After a six-month intermission, the villains of "Jean de Florette" are finally getting their just deserts: Director Claude Berri continues his epic cliffhanger of 1930s Provence with "Manon of the Spring," a lyric sequel to the grander, operatic Part 1. Though appealing in its wispy way, "Manon" is only a continental soap opera.
Based on Marcel Pagnol's dynastic novel, the two-part saga dissects a struggle for water -- the measure of wealth among the villagers of this parched area of southern France. Though they share a mythic melancholia, "Florette" is the more dynamic, a tale of the drought of honor among insular bumpkins. "Manon" has the lesser task of tying up the loose ends.
In Part 1, evil "Le Papet" (Yves Montand) blocks the spring that irrigates the hunchback Jean de Florette's newly inherited farm. The knowing villagers stand by while de Florette, a city-bred outsider, works himself to death to keep his land. Le Papetand his nephew Ugolin then buy the place at a low price, pretending they are helping de Florette's widow and orphan. In Part 2, de Florette's daughter Manon, now 10 years older and a thousand times fairer, turns the water tables.
Emmanuelle Be'art, the seraph in "Date With an Angel," plays the earth child Manon, a nymph of the rugged Prohills. A shepherdess, she tends her goats while she waits for her chance to punish Le Papet and the villagers, whose crime was silence. One day as she splashes in a grotto pool, Ugolin spies her and falls hopelessly in love. With the approval of Le Papet, the infatuated Ugolin presses his suit.
Likewise the director becomes enamored of the beautiful and unaffected actress. It's an obsession that changes the scope of the story from folk epic to faerie tale. So "Manon" gets its gauzy ambiance from Be'art, just as "Florette" took its wide-screen vigor from Gerard Depardieu. The sequel misses the robust Depardieu, though Montand and Daniel Auteuil, as Ugolin, provide essential vitality.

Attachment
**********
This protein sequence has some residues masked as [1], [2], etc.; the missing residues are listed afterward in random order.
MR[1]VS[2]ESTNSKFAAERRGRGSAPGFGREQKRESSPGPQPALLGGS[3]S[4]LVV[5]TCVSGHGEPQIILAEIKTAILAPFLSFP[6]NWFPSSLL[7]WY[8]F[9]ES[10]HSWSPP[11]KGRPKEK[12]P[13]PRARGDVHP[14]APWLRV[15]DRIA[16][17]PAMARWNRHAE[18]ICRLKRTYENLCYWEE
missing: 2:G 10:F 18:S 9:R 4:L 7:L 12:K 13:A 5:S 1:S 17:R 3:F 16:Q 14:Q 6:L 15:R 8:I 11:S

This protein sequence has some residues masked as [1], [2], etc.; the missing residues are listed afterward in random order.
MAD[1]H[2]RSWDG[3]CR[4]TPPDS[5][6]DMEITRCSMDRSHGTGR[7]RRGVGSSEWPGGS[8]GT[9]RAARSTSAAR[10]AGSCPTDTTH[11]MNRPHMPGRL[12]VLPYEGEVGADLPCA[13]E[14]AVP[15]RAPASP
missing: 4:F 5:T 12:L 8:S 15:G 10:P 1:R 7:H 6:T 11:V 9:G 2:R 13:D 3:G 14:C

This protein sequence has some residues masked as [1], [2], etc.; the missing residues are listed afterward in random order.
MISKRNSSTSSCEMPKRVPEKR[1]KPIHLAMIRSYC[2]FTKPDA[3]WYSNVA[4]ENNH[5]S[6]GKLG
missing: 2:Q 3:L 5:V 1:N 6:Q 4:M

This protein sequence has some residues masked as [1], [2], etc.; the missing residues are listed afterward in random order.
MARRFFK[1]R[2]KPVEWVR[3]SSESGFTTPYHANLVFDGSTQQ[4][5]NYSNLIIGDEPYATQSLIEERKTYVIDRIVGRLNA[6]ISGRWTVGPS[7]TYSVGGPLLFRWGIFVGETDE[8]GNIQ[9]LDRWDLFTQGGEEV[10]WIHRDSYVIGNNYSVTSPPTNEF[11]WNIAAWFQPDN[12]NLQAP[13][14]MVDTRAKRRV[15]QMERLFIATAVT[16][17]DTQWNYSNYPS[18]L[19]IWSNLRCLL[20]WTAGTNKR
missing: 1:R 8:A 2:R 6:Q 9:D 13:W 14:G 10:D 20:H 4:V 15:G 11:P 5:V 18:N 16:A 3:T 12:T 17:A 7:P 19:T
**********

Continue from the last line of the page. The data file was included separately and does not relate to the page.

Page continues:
Auteuil won a 1986 Ce'sar (the French Oscar) for his performance as Ugolin, the ugly, simple-minded nephew manipulated by his scheming uncle. He gives the guileless farmer a sad dignity and an embryonic sense of morality that turn him into the movie's richest character -- a kind of rustic Pierrot. Le Papet dreams of rebuilding the family dynasty with this last heir.
Montand, noted in America as a nonchalant leading man, is quite the opposite as the creaky, jowly Le Papet. He seems as natural to the village as the old rubbed-down mountains themselves. There's something of the godfather in this dark old man. It is a fine performance for Montand, but it is diminished by the trappings of "Manon."
The screenplay by Berri and Ge'rard Brach may be true to Pagnol, but it feels padded with obligatory references to the inefficiencies of the bureaucrats who send a water specialist to talk gobbledygook to the worried peasants. Added to that are tedious sermons and quarrels, all of which seem to exist only to inflate the plot.
"Florette" and "Manon" were filmed together but released six months apart in a box-office experiment that has brought big bucks. "Manon" is the artistic victim of the entrepreneurs. What Berri had is a really good three-hour movie -- only one of those hours from "Manon." Still, she is a pretty thing.
Manon of the Spring, rated PG, is playing at the Key Theatre. It is in French with English subtitles.